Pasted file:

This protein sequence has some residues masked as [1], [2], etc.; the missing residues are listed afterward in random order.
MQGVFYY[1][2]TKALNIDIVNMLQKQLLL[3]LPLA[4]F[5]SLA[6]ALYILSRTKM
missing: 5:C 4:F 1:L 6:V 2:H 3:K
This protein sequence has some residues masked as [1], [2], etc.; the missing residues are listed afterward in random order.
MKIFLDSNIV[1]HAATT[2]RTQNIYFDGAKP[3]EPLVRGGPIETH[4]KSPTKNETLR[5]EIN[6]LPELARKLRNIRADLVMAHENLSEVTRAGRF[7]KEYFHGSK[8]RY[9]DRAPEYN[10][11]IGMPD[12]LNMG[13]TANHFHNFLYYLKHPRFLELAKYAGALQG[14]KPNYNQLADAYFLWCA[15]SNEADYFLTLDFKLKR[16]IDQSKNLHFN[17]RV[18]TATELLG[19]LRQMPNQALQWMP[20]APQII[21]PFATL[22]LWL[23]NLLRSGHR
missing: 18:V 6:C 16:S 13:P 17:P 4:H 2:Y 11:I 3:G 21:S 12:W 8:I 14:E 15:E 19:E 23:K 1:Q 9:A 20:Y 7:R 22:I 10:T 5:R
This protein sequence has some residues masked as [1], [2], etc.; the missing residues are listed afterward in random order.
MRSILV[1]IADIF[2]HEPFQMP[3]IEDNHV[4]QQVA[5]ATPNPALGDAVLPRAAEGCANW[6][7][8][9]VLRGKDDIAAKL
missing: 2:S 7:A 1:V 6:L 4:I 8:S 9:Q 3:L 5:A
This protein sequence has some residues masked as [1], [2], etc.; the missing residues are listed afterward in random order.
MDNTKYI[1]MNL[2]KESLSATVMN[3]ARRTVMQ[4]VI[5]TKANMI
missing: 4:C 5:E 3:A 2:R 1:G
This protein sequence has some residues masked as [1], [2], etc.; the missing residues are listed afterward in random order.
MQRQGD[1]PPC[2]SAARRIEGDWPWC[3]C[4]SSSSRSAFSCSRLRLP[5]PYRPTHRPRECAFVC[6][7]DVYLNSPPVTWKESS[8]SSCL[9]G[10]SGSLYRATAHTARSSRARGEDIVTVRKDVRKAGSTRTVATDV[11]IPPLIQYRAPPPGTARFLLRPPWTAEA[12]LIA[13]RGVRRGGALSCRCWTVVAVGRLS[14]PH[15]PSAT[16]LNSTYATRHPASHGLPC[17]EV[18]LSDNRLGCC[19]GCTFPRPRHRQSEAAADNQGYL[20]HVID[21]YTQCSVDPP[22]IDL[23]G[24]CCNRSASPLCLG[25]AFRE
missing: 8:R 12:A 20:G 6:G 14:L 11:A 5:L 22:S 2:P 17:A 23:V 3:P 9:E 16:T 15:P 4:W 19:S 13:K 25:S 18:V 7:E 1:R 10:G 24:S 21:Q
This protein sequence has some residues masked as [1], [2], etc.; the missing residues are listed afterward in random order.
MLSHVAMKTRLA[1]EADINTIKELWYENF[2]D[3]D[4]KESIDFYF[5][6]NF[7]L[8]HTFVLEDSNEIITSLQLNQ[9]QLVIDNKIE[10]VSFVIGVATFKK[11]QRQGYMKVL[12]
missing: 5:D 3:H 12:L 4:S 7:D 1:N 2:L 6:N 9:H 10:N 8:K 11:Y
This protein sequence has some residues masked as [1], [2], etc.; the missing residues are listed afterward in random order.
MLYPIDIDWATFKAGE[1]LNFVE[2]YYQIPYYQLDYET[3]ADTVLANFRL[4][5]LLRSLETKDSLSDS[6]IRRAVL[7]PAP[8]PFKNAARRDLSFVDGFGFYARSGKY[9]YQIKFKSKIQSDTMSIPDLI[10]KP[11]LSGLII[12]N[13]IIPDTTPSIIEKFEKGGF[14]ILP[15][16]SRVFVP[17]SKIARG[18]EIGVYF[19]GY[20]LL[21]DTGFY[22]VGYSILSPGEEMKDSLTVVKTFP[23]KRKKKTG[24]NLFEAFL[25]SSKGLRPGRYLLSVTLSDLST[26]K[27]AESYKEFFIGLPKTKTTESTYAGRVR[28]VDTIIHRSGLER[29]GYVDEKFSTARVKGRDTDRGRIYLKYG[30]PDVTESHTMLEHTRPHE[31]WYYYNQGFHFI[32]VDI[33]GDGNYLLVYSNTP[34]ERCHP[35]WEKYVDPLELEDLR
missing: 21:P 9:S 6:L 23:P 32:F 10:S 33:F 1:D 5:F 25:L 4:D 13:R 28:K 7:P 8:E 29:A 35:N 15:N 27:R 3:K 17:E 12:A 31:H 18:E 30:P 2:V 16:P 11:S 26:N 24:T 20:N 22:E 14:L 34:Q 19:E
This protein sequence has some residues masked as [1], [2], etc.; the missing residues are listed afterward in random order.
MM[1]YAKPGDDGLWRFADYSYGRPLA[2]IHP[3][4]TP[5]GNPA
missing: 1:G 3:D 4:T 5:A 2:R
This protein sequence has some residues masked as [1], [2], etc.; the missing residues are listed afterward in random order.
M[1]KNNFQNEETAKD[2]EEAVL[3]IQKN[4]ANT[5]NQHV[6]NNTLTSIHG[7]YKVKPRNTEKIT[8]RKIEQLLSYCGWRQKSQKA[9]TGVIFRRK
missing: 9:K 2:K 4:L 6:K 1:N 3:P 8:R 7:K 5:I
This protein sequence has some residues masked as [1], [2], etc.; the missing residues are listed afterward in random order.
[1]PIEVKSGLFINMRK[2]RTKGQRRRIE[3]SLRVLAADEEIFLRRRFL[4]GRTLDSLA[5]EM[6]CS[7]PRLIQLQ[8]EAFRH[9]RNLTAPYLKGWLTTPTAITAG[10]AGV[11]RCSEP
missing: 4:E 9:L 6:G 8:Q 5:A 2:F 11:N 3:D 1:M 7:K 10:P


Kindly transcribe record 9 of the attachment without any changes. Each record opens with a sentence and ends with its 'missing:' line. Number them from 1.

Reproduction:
This protein sequence has some residues masked as [1], [2], etc.; the missing residues are listed afterward in random order.
M[1]KNNFQNEETAKD[2]EEAVL[3]IQKN[4]ANT[5]NQHV[6]NNTLTSIHG[7]YKVKPRNTEKIT[8]RKIEQLLSYCGWRQKSQKA[9]TGVIFRRK
missing: 9:K 2:K 4:L 6:K 1:N 3:P 8:R 7:K 5:I